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Saturday, December 18, 2010


(Mistletoe, hand-colored engraving from
A Curious Herbal by Elizabeth Blackwell,
1707-1758, English botanical illustrator)

The mistletoe is one of the semi-parasitic plants that attach themselves to shrubs or trees. It is poisonous if ingested.

The exact source of the tradition of kissing under the mistletoe at Yuletide is not clear, but it is known that pre-Christian European cultures like the Celts, Druids, and Norsemen thought it a sacred plant and used it as a fertility symbol.


Sitting under the mistletoe
(Pale-green, fairy mistletoe),
One last candle burning low,
All the sleepy dancers gone,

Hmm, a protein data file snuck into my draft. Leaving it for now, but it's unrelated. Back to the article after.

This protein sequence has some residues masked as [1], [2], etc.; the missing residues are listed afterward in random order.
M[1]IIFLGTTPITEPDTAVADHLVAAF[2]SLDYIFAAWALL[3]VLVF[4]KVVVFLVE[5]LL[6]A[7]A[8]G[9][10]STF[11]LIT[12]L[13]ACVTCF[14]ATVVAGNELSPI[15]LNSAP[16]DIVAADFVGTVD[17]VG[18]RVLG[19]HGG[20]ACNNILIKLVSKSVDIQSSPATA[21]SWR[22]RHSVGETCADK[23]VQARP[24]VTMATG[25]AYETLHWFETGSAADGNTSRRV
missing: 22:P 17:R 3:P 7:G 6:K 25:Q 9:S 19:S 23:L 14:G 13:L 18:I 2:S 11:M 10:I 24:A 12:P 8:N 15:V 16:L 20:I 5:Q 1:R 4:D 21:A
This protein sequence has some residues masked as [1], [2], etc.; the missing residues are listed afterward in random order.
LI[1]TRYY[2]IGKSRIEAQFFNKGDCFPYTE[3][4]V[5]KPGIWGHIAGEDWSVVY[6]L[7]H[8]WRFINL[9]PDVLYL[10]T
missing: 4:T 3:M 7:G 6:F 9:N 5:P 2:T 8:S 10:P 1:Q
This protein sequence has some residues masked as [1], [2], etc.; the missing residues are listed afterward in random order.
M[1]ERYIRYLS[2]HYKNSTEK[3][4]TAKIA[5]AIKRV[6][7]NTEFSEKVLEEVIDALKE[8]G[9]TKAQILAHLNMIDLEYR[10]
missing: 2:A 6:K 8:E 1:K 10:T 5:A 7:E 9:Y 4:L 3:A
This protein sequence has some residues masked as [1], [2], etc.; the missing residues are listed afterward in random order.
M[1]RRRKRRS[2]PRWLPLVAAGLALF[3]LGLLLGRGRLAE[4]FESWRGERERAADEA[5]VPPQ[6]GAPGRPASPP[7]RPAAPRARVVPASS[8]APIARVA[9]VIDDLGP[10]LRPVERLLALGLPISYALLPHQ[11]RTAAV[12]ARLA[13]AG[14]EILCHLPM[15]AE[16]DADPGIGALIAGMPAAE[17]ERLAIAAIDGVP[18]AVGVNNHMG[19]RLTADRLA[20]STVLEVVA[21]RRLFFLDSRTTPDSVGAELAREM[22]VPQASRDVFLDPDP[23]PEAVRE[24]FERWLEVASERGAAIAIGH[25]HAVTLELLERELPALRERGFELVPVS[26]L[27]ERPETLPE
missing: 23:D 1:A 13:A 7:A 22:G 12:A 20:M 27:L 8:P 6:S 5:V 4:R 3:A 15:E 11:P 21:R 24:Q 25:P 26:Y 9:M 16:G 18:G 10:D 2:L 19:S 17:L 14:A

Just one candle burning on,
Shadows lurking everywhere:
Some one came, and kissed me there.

Tired I was; my head would go
Nodding under the mistletoe
(Pale-green, fairy mistletoe),
No footsteps came, no voice, but only,
Just as I sat there, sleepy, lonely,
Stooped in the still and shadowy air
Lips unseen — and kissed me there.

~ Walter de la Mare (1873-1956), English writer, most famous for his ghost stories and children’s poetry

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